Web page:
While delivery will likely come down from the COVID-19 highs, I think it’s going to maintain a level above where it was before the pandemic. That’s a good thing for our business, as delivery and at-home consumption has been a big part of Domino’s for 60 years.
We’ve made adjustments that will improve our ability to operate on a day-to-day basis and we’ve proven that office operations can make great achievements in a flexible working environment, which can make our industry more attractive for job seekers in the future.
COVID-19 also forced us to become very creative – and innovative – on how we wanted to keep our business operating. We asked ourselves, “what do we need to do to put the safety of our team members and our customers first?” and from that, we implemented options such as our contactless curbside pickup—and reinvigorated our commitment to being engaged in our community.
We put in a program called “Feed the Need,” where we donated food and labour—and went out and gave away 10 million slices of pizza to thousands of people, including kids that were not able to replace missing lunchtime meals as a result of schools being shut down.
That got our system excited, because what do we do for a living?
We feed people.
And when there are people in need, with us again having that privilege to still be open, we felt like it was our corporate responsibility to help feed those people in times of need.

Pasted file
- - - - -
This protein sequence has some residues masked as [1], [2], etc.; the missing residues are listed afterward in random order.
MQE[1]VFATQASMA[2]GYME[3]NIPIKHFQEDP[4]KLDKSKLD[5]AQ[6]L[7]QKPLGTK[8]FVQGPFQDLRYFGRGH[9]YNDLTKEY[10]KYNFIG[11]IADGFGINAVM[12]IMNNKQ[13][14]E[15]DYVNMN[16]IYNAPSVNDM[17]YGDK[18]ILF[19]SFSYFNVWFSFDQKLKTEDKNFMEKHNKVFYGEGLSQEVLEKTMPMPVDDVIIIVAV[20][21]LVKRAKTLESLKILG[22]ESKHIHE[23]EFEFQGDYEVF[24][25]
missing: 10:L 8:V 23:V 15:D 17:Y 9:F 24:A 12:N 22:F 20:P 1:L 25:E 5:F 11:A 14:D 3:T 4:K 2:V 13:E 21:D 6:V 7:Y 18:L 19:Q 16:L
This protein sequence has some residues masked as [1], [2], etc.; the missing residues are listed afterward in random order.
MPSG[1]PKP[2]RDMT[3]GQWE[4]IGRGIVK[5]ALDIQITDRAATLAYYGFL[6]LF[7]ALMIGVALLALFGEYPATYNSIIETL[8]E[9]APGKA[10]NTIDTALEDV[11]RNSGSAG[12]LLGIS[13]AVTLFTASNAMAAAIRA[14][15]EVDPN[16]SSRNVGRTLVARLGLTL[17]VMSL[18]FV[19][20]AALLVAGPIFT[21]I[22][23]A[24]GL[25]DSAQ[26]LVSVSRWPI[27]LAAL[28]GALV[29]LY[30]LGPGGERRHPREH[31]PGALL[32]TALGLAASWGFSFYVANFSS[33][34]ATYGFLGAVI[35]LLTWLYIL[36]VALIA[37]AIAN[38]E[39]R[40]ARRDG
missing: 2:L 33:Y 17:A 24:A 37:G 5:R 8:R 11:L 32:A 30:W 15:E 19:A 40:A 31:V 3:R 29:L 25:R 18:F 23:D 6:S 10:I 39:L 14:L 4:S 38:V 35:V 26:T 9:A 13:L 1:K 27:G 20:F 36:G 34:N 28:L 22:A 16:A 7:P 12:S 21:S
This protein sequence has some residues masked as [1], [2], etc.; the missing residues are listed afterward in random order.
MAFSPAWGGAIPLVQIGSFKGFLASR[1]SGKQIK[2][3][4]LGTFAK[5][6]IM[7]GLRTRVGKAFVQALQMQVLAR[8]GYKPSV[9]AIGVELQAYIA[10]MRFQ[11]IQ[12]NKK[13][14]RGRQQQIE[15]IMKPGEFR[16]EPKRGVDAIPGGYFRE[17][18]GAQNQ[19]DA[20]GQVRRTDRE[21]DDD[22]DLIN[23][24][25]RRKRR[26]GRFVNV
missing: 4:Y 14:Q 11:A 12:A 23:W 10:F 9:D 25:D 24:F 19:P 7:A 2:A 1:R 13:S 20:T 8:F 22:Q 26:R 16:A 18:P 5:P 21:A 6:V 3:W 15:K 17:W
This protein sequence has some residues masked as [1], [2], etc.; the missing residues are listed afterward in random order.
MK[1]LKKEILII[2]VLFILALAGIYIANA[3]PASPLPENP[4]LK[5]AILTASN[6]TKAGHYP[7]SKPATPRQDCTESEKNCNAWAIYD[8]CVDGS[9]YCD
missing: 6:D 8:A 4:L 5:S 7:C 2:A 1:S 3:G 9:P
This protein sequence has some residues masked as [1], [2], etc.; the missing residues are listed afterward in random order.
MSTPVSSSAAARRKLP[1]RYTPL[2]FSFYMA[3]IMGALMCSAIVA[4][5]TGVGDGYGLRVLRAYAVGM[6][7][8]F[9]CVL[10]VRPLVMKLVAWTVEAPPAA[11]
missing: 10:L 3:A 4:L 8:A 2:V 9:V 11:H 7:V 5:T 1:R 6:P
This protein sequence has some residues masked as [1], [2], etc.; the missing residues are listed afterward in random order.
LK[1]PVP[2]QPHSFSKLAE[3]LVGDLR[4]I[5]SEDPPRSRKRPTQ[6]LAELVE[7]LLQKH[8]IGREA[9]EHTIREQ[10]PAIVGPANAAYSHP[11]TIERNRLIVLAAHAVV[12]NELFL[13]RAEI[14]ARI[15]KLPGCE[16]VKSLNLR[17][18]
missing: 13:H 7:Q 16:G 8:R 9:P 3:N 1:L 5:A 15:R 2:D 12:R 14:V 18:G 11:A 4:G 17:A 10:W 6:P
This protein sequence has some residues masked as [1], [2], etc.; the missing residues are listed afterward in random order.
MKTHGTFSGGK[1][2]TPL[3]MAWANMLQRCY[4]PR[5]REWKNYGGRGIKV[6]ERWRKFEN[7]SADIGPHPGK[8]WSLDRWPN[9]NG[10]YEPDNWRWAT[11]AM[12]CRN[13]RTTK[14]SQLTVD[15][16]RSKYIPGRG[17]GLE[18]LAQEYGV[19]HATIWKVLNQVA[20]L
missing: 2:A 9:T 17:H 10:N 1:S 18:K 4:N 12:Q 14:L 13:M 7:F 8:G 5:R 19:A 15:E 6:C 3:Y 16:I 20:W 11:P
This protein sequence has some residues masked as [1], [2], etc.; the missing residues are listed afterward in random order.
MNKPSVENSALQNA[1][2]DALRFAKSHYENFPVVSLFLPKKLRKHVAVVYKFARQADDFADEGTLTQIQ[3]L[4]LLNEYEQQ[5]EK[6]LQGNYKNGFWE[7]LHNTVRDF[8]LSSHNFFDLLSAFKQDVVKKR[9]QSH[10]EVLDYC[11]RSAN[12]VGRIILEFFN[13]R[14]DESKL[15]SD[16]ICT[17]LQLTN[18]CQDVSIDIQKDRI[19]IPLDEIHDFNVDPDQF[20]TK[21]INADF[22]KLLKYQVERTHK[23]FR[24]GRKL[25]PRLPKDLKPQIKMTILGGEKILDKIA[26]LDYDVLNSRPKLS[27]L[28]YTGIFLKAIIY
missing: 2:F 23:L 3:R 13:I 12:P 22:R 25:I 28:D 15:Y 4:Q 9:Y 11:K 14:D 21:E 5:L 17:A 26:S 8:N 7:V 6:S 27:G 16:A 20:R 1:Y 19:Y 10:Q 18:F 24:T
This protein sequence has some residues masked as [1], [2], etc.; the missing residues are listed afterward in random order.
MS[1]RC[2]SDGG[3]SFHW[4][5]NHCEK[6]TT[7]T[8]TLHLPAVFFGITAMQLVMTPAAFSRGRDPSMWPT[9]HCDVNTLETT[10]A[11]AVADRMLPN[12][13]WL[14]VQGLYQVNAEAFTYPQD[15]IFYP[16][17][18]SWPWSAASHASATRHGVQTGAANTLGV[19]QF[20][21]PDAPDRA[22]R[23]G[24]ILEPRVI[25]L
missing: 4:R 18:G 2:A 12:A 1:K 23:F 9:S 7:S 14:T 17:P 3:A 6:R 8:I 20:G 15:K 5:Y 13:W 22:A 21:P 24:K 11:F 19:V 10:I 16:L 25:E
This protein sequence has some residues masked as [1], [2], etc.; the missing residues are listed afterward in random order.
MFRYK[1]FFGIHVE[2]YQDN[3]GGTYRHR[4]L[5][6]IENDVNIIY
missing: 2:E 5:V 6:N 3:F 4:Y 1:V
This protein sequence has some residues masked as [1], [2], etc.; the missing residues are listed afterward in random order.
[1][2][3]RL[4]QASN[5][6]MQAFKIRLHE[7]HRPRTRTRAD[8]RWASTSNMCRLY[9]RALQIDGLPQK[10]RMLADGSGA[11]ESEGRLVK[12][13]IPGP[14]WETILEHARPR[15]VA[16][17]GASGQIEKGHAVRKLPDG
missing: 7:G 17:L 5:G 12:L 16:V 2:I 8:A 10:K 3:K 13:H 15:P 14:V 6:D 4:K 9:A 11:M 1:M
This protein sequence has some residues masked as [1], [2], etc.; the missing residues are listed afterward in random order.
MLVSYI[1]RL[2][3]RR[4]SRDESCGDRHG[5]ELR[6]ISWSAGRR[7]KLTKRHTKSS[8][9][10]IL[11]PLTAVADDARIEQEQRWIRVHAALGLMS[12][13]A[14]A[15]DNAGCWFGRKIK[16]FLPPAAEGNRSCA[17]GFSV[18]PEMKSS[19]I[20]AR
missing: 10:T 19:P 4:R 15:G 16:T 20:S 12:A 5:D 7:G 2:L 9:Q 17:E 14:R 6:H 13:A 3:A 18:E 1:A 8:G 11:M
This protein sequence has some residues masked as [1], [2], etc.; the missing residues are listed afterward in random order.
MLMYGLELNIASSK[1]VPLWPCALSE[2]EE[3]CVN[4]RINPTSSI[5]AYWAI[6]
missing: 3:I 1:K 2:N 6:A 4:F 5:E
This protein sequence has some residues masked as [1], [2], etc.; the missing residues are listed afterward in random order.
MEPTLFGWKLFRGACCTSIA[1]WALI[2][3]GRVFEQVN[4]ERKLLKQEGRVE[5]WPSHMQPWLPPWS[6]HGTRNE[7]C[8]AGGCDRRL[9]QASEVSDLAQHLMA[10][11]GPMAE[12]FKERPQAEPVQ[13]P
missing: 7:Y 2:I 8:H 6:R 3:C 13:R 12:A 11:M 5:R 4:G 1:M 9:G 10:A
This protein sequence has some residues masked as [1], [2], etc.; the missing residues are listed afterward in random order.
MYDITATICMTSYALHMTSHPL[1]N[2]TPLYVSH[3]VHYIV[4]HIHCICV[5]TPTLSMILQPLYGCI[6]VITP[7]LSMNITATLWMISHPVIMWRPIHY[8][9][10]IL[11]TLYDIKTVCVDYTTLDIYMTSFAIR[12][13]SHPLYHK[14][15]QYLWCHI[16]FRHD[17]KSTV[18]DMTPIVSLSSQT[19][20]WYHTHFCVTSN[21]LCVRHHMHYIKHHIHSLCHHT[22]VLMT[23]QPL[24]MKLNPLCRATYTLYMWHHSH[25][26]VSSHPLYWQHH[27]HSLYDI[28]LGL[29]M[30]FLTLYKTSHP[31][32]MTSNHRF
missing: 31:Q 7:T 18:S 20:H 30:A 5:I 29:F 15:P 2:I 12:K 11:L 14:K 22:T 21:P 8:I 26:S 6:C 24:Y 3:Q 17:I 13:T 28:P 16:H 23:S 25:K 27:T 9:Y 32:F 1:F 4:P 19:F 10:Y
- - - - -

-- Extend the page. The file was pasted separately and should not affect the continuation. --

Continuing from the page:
In a time with so many families and businesses struggling, for the restaurant industry to lead by example and show everyone that we are in this together and that we want to help – and are still able to help – even when we’re vulnerable…that is be invaluable to reminding people that our industry will always be there for people.
I know that Domino’s, of course, wasn’t the only company to give back to the community, so let’s give a round of applause to everyone that did what they could to support their community.
It has been a pretty wild ride, to say the least, but I see 2021 as being a big bounce-back year for the restaurant industry.
As the vaccine gets distributed and things return more to normal, people are going to want to go out and eat again. It’s my sincere hope that the operators who are struggling now will be able to hang on because we, as an industry, serve a very vital need in our society—not just the physical need of feeding people, but we also serve a very important purpose in society.
I think we’re a stronger company – and a stronger industry – having gone through COVID with an innovative spirit and a capacity to change, which will serve us well into the future.
So hold your heads up, keep helping those around you, and continue perfecting how to be the best version of your business and yourself, as 2021 will see us return to what we do best:
Fostering great ideas, conversations and social occasions as people, once again, come together around a meal.
Ritch Allison is the Chief Executive Officer of Domino’s Pizza, the world’s largest pizza company in terms of retail sales. Domino’s operates more than 17,000 stores in more than 90 markets around the world, including several hundred in Canada.
Catch Ritch Allison give his keynote speech at RC Show 2021’s “Delivering During the Pandemic: Fireside Chat With Domino’s CEO” on Monday, March 1, 3:00PM-3:30PM on the Speaker Stage